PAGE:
Lackey K's 8, lowers ERA to 2.72

BOSTON -- John Lackey's first two years with the Red Sox offered a study in body language. Often noted as a pitcher who is not shy about exhibiting his frustrations on the mound, Lackey had many such moments.

The John Lackey of 2013 presents the observer with a different test subject. Not only has he taken to manager John Farrell's recommendation that pitchers throw with greater pace, but there is a sense of purpose with Lackey's game, almost as if he's intent on making up for lost time.

Coming off what was his best start of the season Sunday in Minnesota, Lackey kept rolling with seven strong innings in an 8-1 drubbing of the Cleveland Indians on Friday. He yielded just two singles and tied a season high with eight strikeouts while dropping his ERA through seven starts to 2.72.

And through it all, he had the look of a guy in complete control of the situation, which has allowed him to put forth one of the more enjoyable stretches of his spotty Red Sox career.

"It's been fun getting out there with the guys, a great group of guys to compete with, and have success and be healthy," he said. "Not fighting a whole lot of old things, just being able to execute pitches."

Between that win over the Twins and his dismantling of the high-powered Cleveland offense, Lackey has yielded three hits in 13 innings while striking out 13. That sparkling ERA is now lower than that of presumed staff leader Jon Lester, and Lackey has allowed only three earned runs in 20 innings at Fenway Park this year. The big righty has 40 strikeouts against 11 walks in 39 2/3 innings, good enough for the best strikeout rate (9.1 per nine innings) and strikeout-to-walk ratio (3.64) of his career to this point. Most other stats are in line with the norms he established in his eight years as a stalwart of the rotation in Anaheim.

While each of those numbers is important in its own way, it still goes back to the attitude and positive vibe emanating from Lackey during his starts. He is working quickly, pounding the zone and not holding back any emotion whenever he gets a big out, whereas in past years that emotion would be notable when he failed to do so. Most importantly, he is working without a care for what occurred in 2011 and 2012, and with no concern for the surgically repaired elbow or any other body part on his 34-year-old frame.

Lackey's defensive gem to start the sixth, which saw him break toward a bleeder to the right of the mound and go into a slide on his knees across the wet grass while throwing to first, was another testament to a guy who is focused on only the task at hand.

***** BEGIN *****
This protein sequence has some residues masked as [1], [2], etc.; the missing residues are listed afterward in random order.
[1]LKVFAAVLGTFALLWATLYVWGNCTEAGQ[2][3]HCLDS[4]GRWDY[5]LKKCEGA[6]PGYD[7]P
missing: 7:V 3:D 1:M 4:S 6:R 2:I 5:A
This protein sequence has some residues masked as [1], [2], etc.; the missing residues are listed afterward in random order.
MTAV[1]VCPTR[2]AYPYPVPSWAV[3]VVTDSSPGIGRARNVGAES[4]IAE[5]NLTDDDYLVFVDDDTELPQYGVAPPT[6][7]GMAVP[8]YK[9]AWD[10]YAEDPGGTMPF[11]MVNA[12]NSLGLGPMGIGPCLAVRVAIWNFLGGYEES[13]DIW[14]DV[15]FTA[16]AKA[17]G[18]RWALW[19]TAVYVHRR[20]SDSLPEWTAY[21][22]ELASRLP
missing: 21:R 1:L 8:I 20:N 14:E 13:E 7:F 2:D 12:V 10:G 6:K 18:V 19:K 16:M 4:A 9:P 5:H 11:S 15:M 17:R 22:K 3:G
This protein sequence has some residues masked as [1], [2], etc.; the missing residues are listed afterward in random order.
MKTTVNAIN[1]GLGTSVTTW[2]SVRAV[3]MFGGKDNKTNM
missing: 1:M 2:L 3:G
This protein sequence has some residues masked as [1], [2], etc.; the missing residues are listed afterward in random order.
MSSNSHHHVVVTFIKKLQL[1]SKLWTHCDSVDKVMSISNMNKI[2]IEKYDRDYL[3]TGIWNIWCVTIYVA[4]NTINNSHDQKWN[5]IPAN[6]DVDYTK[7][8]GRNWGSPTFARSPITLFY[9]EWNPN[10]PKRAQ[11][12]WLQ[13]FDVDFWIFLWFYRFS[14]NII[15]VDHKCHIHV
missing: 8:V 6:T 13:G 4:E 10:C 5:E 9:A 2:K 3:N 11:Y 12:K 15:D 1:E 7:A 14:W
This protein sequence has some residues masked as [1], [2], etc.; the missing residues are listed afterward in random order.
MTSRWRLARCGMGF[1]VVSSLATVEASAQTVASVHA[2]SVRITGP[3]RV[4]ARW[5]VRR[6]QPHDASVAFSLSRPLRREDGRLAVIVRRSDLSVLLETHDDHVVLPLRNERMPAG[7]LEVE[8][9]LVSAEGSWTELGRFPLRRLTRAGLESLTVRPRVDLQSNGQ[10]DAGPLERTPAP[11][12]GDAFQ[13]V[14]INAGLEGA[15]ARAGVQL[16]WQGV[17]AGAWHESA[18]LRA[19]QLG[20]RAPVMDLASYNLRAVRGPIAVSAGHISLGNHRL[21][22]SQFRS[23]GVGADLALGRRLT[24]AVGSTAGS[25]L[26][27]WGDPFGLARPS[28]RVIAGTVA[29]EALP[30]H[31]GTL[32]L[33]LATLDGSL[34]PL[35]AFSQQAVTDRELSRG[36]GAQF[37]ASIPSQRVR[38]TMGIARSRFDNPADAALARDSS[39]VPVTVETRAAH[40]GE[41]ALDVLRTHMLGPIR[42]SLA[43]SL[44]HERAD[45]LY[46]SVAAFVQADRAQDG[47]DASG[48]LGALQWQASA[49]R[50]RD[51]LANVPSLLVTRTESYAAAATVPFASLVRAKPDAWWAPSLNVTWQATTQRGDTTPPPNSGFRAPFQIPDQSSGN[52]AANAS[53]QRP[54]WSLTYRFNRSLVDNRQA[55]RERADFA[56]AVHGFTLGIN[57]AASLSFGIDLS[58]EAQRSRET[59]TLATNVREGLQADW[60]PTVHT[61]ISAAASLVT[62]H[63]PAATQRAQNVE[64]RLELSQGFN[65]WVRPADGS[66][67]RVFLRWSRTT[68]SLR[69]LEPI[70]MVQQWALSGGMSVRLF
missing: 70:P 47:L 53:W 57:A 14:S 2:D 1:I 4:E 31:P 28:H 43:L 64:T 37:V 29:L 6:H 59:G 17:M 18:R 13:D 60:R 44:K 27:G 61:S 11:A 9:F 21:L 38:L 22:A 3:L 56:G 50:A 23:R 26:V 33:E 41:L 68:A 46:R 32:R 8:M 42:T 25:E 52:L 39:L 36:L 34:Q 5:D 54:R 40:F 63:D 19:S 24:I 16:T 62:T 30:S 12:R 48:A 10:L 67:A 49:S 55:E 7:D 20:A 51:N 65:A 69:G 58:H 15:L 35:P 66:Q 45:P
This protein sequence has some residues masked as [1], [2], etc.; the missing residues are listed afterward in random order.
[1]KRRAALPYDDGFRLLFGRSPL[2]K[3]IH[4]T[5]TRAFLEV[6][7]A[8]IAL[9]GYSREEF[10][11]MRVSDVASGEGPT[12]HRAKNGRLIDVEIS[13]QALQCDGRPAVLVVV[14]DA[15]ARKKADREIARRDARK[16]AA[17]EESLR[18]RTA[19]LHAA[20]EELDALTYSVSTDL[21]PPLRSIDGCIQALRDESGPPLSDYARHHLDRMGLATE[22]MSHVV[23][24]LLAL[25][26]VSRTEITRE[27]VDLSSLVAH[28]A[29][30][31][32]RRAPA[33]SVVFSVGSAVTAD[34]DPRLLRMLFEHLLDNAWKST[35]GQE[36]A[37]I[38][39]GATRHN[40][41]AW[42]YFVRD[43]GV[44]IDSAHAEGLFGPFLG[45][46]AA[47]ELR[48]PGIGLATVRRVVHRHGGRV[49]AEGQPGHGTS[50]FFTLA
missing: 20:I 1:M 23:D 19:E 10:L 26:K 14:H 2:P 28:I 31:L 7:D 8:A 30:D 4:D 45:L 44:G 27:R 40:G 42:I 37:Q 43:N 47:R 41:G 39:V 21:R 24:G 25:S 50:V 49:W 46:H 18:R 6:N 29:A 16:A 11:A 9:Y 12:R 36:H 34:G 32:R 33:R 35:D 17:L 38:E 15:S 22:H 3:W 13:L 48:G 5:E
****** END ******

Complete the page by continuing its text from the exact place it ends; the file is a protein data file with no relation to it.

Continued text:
"He had some good intensity tonight throughout," Farrell said. "He gets a big strikeout to end the sixth inning; you could see the emotion. More than anything, that says that he's not thinking of anything that's taken place in the past, either performance-wise or injury-wise, and he's going out and competing at a high level right now."

The big strikeout Farrell alluded to came on a fastball he blew past Nick Swisher to strand a runner at second and preserve what was then just a 3-1 lead. Lackey, who got 11 outs on the ground, also finished his night with back-to-back K's in the seventh.

Lackey echoed his manager in stressing that he has no concerns about the elbow or his past performance in Boston. He also said the solid campaign comes as no surprise.

Apparently, his teammates are on board.

"Same old Lack," catcher Jarrod Saltalamacchia said. "Just goes out there and pounds the zone. When he gets in a hitter's count, he's got great off-speed stuff he can throw for strike. He was great tonight. Everything was coming out crisp, downward angle, he kept them off balance all night."

Saltalamacchia made a point of also commending Lackey for his ability to get ready in a hurry. Heavy rain early in the evening put the game in doubt before officials hastily announced a 7:50 p.m. ET start.

Lackey raced to the field to warm up, took the mound moments later in a cold mist, and proceeded to blow away leadoff hitter Michael Bourn and No. 3 hitter Asdrubal Cabrera with heavy fastballs, part of a 1-2-3 first inning that set the tone.

Lackey insists his arm strength is still not where it needs to be. Same for his endurance. But he threw 109 pitches, his most in a game since Sept. 14, 2011. It was his longest career outing at Fenway Park without allowing an earned run. And he now has gone at least six innings in consecutive starts for the first time since August 2011.

If and when he gets to 100 percent, and if he maintains his effectiveness along the way, Lackey could be setting himself up for a pretty remarkable comeback campaign. Again, it would not come as a surprise to him.

"Had one bad year and needed surgery after it; it's not like I've never been good before," he said in a somewhat defiant tone when asked whether he still thought about his previous struggles in a Red Sox uniform.

Then he smiled, something we didn't see much from Lackey before this season.